supports a finding that the restrictive covenant was reasonable with regard to all three prongs of the test. When asked if Bettinger's company had regularly placed temporary help with the customers on its list, Berke replied: "Not regularly. It's a constant going-back repetitive process in order to keep your contacts, to maintain it, because if you're not doing it, your competition is; and if you're not there and your competition comes in there and talks to these people, the next time they have business is going to be with your competition. So nothing is regular situation unless you keep it regular." Thus, Berke was admitting the crucial importance of customer contact in the business.

Bettinger also testified that it was his experience that if close personal relationships were kept with his customers, they would for the most part turn their entire temporary-help needs over to him. Thus, it is reasonable for Bettinger to seek protection from competition from former employees, like Berke, whose sole job was to maintain the close affiliations with prospective employers of temporary help. Moreover, there was no showing that the restrictive covenant's enforcement would work an undue hardship on Berke. The covenant is only enforceable for a year and during that time, Berke is free to pursue the many other areas of sales and industry with which he is familiar.

In addition, Bettinger reduced the geographic area in which Berke was precluded from working. The original covenant had called for an area of fifty miles from City Hall in Philadelphia. This was reduced to include only the city limits of Philadelphia. Berke was, therefore, free to operate his business in the area adjacent to Philadelphia proper, which was one of the areas that Bettinger, himself, had contemplated as one in which to open a branch office. From these facts, we believe that the chancellor was correct in finding the covenant was reasonable.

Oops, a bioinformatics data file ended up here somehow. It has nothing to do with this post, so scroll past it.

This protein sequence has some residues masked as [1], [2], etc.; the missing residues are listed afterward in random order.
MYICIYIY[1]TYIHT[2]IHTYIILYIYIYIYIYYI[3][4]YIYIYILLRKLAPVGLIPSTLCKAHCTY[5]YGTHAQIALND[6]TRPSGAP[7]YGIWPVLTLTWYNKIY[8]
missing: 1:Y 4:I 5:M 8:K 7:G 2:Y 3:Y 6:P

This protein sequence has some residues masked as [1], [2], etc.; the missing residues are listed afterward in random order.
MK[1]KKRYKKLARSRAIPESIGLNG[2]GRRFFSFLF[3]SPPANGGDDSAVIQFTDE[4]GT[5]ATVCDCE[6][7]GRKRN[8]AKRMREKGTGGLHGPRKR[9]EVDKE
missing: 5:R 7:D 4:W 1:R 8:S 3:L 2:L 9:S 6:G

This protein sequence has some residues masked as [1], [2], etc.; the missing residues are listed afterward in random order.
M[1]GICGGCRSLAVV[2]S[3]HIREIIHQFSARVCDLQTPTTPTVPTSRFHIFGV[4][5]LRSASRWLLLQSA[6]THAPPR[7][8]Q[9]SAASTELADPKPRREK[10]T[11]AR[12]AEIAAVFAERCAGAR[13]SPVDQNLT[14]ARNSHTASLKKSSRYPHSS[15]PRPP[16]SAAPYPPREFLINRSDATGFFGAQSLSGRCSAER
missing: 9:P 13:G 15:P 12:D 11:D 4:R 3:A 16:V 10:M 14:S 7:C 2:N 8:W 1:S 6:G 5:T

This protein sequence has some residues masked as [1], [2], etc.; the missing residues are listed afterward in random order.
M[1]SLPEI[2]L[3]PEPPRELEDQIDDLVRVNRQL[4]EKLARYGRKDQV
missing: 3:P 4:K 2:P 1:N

[ 455 Pa. Page 105]

Appellant Berke next alleges that the provision in his contract that called for damages (the forfeiture of all commissions due him), if he breached the restrictive covenant, constituted appellee's sole remedy, thus barring appellee from seeking an injunction against him. This argument is without merit. The contract in question did not state that appellee was limited to the single remedy of damages, nor would it be logical that such would be the case. Appellee was seeking protection from Berke's competition and this would not be afforded by damages only. See Roth v. Hartl, 365 Pa. 428, 75 A.2d 583 (1950); Restatement of Contracts. See 378, 384 (2) (1932).

Also involved in this appeal are appellants Dorothye R. Herbert (Herbert) and Emily Simon (Simon) who were former employees of Bettinger. Neither of these two appellants had entered into restrictive covenant agreements with Bettinger. Nevertheless, both were enjoined from working for Berke and were ordered to return certain lists of customers and job applicants to Bettinger and to account for profits made during their employ with Berke.

The chancellor admitted that Herbert and Simon, since they had not signed agreements with restrictive covenants, "may work generally for whomever they please." However, the chancellor explained that he believed that "the conduct of defendants Herbert and Simon in copying lists of customers and applicants and in using the information contained therein to syphon plaintiff's business constitute elements not only of engaging in unfair competition, but with interfering with the lawful contracts of plaintiff."

Whether the customer lists and the lists of applicants for temporary help constitute "trade secrets" entitled to protection depends upon whether they are "the particular secrets of the complaining employer, not general secrets of the trade in which he is engaged," and

[ 455 Pa. Page 106]

    whether they were "communicated to [the employee] in the course of confidential employment." Morgan's Home Equip. Corp. v. Martucci, 390 Pa. 618, 136 A.2d 838 (1957), at 624.

The lists involved in the instant case are not the particular secrets of Bettinger. The record revealed that individuals seeking temporary office work registered with all employers who provided that service and that the names of companies who were in the market for temporary help were widely known throughout the industry. Consequently, lists of either group of names were not entitled to protection. See Van Products Co. v. General Welding & Fabricating Co., 419 Pa. 248, 213 A.2d 769 (1965). Therefore, the injunction decreed against Herbert and Simon was in error.

Decree affirmed as to Berke; decree reversed as to Herbert and Simon. Each party to bear own costs.


Decree affirmed as to Berke; decree reversed as to Herbert and Simon.